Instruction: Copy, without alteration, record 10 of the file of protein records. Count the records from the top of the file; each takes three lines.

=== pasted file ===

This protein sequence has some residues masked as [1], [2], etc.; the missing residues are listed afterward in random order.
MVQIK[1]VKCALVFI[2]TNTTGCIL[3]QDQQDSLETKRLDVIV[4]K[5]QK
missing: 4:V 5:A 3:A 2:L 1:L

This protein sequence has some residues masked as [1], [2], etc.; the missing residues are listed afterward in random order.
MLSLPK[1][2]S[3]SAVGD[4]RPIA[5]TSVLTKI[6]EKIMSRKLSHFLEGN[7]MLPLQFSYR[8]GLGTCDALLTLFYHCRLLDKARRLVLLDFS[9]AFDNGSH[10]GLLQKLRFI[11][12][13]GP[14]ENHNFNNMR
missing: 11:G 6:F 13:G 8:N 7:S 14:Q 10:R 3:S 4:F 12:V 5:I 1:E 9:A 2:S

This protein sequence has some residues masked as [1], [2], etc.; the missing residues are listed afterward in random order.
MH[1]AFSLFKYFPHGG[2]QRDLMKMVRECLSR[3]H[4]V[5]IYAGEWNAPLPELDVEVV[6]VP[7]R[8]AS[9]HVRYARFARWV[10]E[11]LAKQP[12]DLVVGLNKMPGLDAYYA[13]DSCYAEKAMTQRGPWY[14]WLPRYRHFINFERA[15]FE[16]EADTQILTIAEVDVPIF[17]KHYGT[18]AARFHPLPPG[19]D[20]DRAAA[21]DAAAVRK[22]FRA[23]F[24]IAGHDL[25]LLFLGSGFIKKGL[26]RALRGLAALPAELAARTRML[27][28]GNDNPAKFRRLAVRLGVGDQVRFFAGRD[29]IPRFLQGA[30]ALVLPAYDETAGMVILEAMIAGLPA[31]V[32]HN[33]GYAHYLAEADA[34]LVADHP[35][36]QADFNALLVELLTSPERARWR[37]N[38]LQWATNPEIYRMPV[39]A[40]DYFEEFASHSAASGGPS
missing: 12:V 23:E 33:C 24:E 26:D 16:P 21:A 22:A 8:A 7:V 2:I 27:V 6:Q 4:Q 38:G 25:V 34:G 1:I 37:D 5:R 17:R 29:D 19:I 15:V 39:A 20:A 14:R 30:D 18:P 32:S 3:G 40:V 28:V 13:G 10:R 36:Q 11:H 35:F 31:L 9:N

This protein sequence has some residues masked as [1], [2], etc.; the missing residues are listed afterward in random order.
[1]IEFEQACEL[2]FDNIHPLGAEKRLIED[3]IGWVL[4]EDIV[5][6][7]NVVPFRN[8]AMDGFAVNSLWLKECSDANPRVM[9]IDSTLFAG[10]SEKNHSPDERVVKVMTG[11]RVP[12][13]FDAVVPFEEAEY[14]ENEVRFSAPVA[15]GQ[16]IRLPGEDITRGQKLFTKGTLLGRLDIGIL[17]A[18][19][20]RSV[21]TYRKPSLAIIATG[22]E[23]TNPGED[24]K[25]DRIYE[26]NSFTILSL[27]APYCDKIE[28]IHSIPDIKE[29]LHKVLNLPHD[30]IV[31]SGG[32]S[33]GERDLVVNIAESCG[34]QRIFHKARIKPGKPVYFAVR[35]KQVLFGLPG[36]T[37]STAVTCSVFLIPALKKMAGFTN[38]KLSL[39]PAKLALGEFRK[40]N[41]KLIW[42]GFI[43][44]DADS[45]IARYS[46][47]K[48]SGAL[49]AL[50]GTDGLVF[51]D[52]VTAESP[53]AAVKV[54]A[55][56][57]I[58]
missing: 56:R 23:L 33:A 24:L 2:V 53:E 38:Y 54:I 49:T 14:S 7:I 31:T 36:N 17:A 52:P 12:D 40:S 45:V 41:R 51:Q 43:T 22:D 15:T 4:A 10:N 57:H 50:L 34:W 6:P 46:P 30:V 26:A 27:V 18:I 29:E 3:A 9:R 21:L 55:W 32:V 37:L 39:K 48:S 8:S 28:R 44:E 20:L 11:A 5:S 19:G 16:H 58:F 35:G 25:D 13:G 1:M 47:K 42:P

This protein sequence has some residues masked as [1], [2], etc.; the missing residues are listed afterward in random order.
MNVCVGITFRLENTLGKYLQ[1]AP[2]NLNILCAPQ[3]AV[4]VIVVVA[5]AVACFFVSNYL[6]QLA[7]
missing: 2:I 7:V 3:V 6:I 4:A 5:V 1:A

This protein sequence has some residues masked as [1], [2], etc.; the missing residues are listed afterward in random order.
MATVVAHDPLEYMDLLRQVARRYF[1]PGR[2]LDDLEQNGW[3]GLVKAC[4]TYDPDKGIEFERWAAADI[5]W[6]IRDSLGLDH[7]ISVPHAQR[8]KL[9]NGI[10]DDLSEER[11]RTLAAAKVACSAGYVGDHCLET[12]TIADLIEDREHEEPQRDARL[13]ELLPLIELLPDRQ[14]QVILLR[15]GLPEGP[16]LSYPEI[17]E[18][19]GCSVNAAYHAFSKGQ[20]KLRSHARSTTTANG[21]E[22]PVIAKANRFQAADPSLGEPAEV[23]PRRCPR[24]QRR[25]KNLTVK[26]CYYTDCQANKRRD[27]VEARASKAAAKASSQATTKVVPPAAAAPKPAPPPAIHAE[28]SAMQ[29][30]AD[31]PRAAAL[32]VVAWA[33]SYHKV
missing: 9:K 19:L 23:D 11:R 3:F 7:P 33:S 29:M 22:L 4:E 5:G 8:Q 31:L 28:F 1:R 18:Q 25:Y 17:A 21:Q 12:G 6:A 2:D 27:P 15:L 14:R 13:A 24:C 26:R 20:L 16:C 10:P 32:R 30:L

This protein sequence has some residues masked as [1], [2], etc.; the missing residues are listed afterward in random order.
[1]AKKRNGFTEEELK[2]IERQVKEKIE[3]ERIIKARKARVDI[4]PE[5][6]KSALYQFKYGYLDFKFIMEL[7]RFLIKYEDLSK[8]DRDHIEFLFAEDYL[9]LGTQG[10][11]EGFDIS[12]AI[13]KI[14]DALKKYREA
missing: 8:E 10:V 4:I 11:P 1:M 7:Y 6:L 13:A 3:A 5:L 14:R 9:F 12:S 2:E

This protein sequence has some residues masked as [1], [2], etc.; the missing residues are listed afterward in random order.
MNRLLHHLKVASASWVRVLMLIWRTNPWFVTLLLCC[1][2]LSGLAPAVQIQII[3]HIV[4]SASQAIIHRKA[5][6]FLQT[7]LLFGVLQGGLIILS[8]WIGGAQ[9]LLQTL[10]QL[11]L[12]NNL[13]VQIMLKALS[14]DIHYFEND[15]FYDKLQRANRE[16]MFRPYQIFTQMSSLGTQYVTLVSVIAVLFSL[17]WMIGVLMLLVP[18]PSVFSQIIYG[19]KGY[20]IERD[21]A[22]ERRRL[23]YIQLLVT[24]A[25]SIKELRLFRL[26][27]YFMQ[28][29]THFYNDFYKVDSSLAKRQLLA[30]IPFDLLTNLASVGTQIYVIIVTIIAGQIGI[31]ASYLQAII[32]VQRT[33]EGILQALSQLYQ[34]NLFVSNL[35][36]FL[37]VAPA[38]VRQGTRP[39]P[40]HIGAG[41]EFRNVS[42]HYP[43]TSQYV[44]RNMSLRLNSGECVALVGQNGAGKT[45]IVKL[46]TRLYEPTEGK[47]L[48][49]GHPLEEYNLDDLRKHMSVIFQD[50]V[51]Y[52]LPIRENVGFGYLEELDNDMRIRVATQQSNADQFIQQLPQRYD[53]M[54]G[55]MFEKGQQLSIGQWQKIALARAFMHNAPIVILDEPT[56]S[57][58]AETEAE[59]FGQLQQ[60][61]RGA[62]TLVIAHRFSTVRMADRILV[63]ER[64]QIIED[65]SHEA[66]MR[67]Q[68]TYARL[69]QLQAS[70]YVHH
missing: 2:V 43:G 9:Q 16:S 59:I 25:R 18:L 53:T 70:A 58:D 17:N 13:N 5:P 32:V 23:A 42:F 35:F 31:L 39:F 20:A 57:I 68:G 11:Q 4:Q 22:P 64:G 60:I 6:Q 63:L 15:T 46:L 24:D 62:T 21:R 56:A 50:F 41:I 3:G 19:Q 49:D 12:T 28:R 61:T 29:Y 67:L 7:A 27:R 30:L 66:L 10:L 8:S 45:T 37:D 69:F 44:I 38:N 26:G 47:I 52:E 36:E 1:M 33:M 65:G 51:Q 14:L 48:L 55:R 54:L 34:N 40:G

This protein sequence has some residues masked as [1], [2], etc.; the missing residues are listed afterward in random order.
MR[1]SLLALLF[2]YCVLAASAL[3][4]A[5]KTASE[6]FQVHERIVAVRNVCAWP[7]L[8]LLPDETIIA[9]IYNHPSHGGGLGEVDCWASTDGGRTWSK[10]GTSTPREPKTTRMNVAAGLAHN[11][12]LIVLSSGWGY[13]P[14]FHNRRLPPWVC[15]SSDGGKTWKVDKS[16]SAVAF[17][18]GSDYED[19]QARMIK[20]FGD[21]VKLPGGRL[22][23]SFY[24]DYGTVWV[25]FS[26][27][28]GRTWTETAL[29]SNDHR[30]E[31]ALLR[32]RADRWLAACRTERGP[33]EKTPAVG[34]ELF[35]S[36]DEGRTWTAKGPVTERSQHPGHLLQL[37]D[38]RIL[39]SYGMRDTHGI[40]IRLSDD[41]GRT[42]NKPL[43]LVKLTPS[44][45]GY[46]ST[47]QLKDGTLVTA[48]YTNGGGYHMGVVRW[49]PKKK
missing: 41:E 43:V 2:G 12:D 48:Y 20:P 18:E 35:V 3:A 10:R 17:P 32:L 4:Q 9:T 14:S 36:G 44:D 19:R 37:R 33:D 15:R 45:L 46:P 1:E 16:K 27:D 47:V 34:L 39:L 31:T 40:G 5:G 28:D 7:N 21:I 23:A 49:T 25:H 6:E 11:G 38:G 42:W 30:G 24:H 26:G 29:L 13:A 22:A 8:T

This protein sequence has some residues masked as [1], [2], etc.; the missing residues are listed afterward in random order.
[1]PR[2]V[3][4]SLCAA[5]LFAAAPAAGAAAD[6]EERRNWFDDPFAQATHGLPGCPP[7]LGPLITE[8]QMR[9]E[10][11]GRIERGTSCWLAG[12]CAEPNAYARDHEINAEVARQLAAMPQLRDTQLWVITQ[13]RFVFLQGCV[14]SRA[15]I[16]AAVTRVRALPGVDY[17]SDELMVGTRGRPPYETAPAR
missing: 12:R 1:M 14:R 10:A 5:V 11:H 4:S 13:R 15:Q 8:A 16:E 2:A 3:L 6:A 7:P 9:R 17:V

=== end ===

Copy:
This protein sequence has some residues masked as [1], [2], etc.; the missing residues are listed afterward in random order.
[1]PR[2]V[3][4]SLCAA[5]LFAAAPAAGAAAD[6]EERRNWFDDPFAQATHGLPGCPP[7]LGPLITE[8]QMR[9]E[10][11]GRIERGTSCWLAG[12]CAEPNAYARDHEINAEVARQLAAMPQLRDTQLWVITQ[13]RFVFLQGCV[14]SRA[15]I[16]AAVTRVRALPGVDY[17]SDELMVGTRGRPPYETAPAR
missing: 12:R 1:M 14:R 10:A 5:V 11:H 4:S 13:R 15:Q 8:A 16:E 2:A 3:L 6:A 7:P 9:R 17:V